Bat Houses from Single to Multi-Chamber Shelters

Add a bat house to control insect populations naturally. In cypress, cedar or recycled plastic, bat houses entice and provide roosting spots for these beneficial fliers. Find single chamber bat shelters to host a few visitors, or large bat houses for whole colonies!

Beneficial Bats and Housing

Several bat species will use man-made shelters. Essential to the ecosystem, they're seed spreaders and major pollinators who consume thousands of insects nightly.

These furry flying mammals will definitely earn their keep, and proper placement of bat houses increases the chance of occupancy. They do prefer habitat that is near water, such as a creek, pond, stream, or lake, so if there's water on or near your property-chances of attracting bats to take up residency are very good!

Shelters should be mounted to a tree, pole or structure at least 10 feet, preferably 15 to 20 feet above ground.  If mounting to a tree, be sure the house is clear of branches, as they will hinder flight. A South or Southeast exposure is best, allowing the house to receive full sun. If there's more than one bat house, best to face the second in a different direction to allow for varying temperatures, a key factor for occupancy.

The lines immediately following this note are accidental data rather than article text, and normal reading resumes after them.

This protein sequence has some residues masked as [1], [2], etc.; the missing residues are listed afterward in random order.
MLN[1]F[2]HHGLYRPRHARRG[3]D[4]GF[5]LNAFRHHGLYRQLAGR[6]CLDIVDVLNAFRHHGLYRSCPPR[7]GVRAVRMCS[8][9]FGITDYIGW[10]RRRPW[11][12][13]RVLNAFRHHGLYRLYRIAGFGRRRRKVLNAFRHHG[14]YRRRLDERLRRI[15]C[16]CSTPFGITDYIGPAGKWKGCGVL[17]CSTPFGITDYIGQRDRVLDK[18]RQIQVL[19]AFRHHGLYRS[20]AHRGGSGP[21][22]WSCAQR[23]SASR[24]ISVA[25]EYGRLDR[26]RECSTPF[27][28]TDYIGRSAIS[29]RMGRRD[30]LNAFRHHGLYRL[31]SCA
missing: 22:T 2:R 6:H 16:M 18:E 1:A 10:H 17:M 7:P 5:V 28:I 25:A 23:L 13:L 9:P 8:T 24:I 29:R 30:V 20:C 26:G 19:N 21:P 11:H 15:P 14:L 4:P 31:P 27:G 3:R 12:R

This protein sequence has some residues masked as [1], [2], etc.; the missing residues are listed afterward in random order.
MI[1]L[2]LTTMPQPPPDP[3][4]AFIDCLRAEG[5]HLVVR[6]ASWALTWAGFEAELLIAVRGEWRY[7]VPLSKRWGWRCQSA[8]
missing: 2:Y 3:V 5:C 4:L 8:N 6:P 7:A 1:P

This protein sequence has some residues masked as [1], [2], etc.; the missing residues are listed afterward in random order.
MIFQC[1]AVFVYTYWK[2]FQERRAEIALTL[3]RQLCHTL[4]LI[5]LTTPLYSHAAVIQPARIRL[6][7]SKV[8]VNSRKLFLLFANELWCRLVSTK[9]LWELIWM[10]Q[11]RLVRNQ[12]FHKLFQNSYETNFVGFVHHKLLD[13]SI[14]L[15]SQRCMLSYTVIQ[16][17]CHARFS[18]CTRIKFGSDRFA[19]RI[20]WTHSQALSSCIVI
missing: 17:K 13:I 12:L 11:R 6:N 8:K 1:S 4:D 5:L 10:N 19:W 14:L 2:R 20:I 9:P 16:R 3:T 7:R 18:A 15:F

Another way to entice bats to their new shelter is by adding insects! Simply place a small light or night light nearby to attract mosquitoes and other insects... bats are likely to follow if within close proximity.

Available in a range of sizes, the shelters are made to accommodate different groups, and most are in accordance with Organization for Bat Conservation. Single chamber bat houses usually host smaller groups of males (15-20), while triple-chamber and larger models house whole colonies (300-600 bats) including offspring. 

In the Northeast US, there is a serious fungus afflicting several bats populations, and scientists fear it could wipe out an entire species. White Nose Syndrome is now spreading rapidly across the United States, and wreaking havoc on whole colonies, thousands of bats at a time. Watch this informative video to learn more.


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